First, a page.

Michigan Attorney General Mike Cox recently announced that the Environmental Protection Agency (EPA) has been ordered by the United States District Court, Northern District of California, to regulate ballast water discharges within two years.
Cox, along with five other Attorneys General from the Great Lakes region, has vigorously sought to protect Great Lakes waters from the introduction of further invasive species through ballast water discharges.
“The Great Lakes are Michigan’s greatest treasure, and aquatic nuisance species cause significant harm to this delicate ecosystem,” Cox said. “I joined this fight with the goal of helping to preserve this environmental and economic resource for future generations.”
At the urging of Cox and other attorneys general, the Court ruled in March 2005 that the EPA’s refusal to regulate ballast water discharges under the Clean Water Act was inconsistent with the law. Since July of last year, the Court has been considering arguments over appropriate remedies to impose against the EPA. The Court rejected the EPA’s request to simply defer to the agency’s internal rulemaking process, without the imposition of any deadline. Instead the order requires that the EPA regulate ballast water discharges, and that it do so by September 2008.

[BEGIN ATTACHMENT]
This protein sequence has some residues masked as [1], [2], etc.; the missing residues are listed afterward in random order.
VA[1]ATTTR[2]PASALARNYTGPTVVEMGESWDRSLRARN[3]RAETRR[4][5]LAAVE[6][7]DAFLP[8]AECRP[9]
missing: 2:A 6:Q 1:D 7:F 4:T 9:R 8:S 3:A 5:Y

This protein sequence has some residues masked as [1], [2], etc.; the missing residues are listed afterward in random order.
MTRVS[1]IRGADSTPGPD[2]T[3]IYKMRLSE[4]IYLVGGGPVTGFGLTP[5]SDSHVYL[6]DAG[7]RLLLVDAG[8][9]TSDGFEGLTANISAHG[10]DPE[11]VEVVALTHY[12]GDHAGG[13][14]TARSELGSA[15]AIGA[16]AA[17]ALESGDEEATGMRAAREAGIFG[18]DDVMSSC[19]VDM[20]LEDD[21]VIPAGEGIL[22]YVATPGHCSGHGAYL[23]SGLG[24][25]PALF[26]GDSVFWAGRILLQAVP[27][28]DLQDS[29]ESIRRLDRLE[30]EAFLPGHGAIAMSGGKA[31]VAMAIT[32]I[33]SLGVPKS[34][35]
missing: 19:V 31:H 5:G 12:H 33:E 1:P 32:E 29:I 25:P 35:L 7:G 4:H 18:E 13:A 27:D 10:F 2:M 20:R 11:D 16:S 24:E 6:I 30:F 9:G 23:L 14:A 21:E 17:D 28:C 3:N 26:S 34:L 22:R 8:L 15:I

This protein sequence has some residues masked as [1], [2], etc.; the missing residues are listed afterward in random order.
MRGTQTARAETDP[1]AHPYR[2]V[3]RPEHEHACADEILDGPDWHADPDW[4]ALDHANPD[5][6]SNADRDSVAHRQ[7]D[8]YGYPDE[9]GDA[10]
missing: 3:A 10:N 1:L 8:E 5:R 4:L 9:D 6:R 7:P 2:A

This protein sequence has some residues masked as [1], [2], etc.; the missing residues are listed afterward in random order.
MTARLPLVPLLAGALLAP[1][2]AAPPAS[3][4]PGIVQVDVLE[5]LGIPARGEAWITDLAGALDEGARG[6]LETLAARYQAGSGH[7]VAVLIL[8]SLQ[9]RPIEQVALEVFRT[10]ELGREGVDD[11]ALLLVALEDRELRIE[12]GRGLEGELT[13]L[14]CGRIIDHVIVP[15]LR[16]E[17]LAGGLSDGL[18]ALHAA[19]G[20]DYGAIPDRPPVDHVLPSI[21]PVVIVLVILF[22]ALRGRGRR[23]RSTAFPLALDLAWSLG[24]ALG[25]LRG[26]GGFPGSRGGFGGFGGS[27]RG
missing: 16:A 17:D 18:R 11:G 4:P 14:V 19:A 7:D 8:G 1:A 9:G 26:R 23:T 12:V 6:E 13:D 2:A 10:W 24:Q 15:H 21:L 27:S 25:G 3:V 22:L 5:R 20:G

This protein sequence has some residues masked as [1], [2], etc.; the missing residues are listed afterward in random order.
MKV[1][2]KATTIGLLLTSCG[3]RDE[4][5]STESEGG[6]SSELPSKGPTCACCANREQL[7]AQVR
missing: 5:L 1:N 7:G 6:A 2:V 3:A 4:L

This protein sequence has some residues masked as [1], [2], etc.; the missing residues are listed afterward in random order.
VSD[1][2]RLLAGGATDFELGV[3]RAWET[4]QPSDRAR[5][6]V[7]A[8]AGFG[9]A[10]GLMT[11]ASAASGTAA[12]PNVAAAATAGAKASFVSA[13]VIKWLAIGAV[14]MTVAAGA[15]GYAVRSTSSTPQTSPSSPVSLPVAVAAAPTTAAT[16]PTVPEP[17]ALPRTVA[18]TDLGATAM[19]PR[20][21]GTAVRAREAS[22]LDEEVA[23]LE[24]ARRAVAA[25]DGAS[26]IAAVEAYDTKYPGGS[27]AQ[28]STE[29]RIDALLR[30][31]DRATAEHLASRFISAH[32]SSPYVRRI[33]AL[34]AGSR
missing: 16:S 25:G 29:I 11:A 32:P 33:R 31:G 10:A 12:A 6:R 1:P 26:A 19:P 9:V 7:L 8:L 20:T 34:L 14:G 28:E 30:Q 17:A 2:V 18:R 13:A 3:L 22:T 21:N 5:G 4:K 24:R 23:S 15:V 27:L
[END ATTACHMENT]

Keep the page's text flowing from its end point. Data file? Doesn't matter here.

“I am pleased that the Court has made it clear that the Environmental Protection Agency is indeed obligated to regulate ballast water discharges, and that a deadline has been set for such action to occur,” Cox reacted. “The state of Michigan will ensure that this deadline is met, and would urge the EPA to implement regulation of ballast water discharges as soon as possible.”
Ballast water is discharged when large oceangoing vessels load cargo in the Great Lakes. This water may contain aquatic nuisance species, which can wreak havoc on the ecosystem and reproduce rapidly in the absence of natural predators and diseases in their new environment. Aquatic nuisance species such as the zebra mussel and sea lamprey not only threaten the Great Lakes ecosystem but also pose a significant economic threat to commercial industries that rely on the Great Lakes.
In addition to the lawsuit, Cox successfully advocated for the passage of legislation, requiring the Michigan Department of Environmental Quality to regulate ballast water discharges for vessels operating in Michigan ports beginning in 2007. Cox has also opposed federal legislative efforts to weaken existing laws that protect the Great Lakes.
Source: Michigan Office of the Attorney General
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